Feds to hold ‘listening sessions’ on public land coal royalties

The public will have a chance to weigh in on federal coal mining leasing practices.

Changes to leasing rules would benefit U.S. taxpayers

Staff Report

FRISCO — After a string of reports and investigations made it clear that taxpayers are not getting their fair share of money from coal mining on federally managed public lands, the Department of Interior last week announced it will hold a series of “listening sessions” around the country on the federal coal program.

The stakes are high — in fiscal year 2012, about 42 percent of the 1.05 billion tons of coal produced in the United States came from coal tracts leased under the federal coal leasing program.

One report from an energy think tank concluded that the federal treasury may have missed out on as much as $29 billion over the past 30 years because of the way energy companies and federal land managers account for those royalties. Another recent report from the Government Accountability Office found that the federal government’s accounting system does not “provide reasonable assurance that oil and gas are accurately measured.”

The late-July and August meetings will seek information from the public about how the BLM can best carry out its responsibility to ensure that American taxpayers receive a fair return on the coal resources managed by the federal government on their behalf.

Jewell first called for a dialogue on the issue in remarks at the Center for Strategic and International Studies earlier this year.

“As I’ve said, it’s important to have an honest and open conversation about modernizing the federal government’s coal program,” said Jewell. “I have heard many concerns about how the federal government leases coal, the amount of royalty charged and whether taxpayers are getting a fair return from public resources. These listening sessions are an opportunity to better understand how taxpayers, stakeholders and local communities perceive the federal government’s coal program today and how we can improve and strengthen it for future generations.”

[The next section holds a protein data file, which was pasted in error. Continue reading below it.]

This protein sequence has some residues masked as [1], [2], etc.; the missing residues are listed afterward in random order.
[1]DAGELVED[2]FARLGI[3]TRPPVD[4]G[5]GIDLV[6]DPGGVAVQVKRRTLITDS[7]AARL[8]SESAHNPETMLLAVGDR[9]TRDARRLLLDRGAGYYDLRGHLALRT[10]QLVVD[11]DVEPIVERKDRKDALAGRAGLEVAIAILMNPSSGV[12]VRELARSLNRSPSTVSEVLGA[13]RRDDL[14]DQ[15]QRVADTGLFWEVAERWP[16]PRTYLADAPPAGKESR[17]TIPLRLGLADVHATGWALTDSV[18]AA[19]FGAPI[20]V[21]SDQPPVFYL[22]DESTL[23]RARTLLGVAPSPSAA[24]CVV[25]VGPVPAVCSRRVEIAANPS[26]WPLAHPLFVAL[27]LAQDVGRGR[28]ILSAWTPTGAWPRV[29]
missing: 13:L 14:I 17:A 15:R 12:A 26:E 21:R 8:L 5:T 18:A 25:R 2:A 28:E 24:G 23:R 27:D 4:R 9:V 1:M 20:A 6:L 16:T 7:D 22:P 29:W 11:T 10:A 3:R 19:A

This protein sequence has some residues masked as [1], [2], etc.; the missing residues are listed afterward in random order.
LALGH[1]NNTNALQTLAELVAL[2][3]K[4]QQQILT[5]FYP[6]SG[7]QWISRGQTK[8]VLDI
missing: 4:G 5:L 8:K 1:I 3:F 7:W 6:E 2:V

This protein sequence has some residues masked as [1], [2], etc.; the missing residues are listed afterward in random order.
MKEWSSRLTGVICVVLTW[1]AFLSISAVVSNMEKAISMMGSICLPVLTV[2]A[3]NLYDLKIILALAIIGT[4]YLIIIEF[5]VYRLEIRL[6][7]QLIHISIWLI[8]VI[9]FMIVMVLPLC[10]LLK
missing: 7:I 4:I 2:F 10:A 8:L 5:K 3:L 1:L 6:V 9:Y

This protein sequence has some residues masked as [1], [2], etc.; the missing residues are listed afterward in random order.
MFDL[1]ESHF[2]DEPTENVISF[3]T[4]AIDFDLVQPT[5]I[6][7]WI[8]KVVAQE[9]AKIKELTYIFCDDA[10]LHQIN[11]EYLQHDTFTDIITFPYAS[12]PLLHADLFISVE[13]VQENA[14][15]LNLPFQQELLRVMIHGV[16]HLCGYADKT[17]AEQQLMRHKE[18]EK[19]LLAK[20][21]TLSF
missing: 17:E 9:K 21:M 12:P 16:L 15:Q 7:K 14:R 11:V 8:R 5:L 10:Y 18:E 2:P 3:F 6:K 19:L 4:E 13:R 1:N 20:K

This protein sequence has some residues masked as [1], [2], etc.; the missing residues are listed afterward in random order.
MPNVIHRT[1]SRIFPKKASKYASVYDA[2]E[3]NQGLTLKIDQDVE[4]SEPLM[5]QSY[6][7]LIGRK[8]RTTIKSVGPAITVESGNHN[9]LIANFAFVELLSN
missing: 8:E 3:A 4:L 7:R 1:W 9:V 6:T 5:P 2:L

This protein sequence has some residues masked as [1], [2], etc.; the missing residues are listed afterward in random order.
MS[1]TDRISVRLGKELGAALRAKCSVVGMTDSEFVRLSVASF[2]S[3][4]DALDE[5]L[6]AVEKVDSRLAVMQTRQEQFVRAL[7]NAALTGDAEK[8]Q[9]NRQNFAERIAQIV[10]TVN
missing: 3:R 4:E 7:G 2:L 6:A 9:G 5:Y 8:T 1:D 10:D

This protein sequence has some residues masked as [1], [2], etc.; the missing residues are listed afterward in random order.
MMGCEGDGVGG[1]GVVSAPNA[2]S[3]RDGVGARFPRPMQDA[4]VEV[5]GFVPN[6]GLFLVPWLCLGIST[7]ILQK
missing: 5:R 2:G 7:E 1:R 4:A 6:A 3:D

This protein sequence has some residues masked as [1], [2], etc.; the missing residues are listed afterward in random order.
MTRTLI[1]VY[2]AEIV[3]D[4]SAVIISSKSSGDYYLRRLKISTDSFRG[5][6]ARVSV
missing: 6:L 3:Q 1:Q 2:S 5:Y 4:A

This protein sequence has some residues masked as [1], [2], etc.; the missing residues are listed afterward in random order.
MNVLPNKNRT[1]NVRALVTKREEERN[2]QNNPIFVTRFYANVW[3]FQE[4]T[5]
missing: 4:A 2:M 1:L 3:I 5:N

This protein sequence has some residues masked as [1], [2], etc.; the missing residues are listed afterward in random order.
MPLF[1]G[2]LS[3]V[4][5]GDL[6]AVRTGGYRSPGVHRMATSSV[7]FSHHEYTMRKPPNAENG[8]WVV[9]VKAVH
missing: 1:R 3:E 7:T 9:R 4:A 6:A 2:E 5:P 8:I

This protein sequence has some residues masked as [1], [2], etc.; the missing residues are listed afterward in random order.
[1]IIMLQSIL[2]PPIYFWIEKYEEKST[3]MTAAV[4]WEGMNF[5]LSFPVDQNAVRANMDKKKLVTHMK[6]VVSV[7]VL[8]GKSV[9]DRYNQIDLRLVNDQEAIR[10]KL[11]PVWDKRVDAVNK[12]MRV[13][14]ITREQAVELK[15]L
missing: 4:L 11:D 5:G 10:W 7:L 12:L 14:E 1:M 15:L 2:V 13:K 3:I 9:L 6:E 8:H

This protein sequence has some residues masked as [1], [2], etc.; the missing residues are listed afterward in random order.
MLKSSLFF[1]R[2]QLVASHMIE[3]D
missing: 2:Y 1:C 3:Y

The BLM will host listening sessions in Washington, D.C., Colorado, New Mexico, Montana and Wyoming designed to further robust discussions about reforms to the federal coal program, including potentially raising the royalty rate applied. The BLM currently manages 310 active coal leases covering about 475,000 acres in 10 states. Roughly 40 percent of the coal produced in the United States comes from federal coal resources.

Additional information on the listening sessions follows:

·         July 29, 2015, 1:00-4:00 pm EST. Washington, D.C.: South Interior Building Auditorium, 1951 Constitution Ave, NW, Washington, D.C. 20245

  • August 11, 2015, 1:00-4:00 pm MST. Billings, MT: Hampton Inn, Lewis and Clark Conference Center, 5110 Southgate Drive, Billings, MT 59101
  • August 13, 2015, 1:00-4:00 pm MST. Gillette, WY: Campbell County Library, 2101 4-J Road, Gillette, WY 82718
  • August 18, 2015, 1:00 -4:00 pm MST. Denver, Colorado: Marriott Denver West, 1717 Denver West Blvd, Golden, CO 80401

·         August 20, 2015, 1:00-4:00 pm MST. Farmington, NM: Courtyard Marriott, 560 Scott Avenue, Farmington, NM 87401

The meetings in Washington, D.C. and Denver will have a livestream option for people to participate remotely. The meetings can be accessed at www.blm.gov/live.


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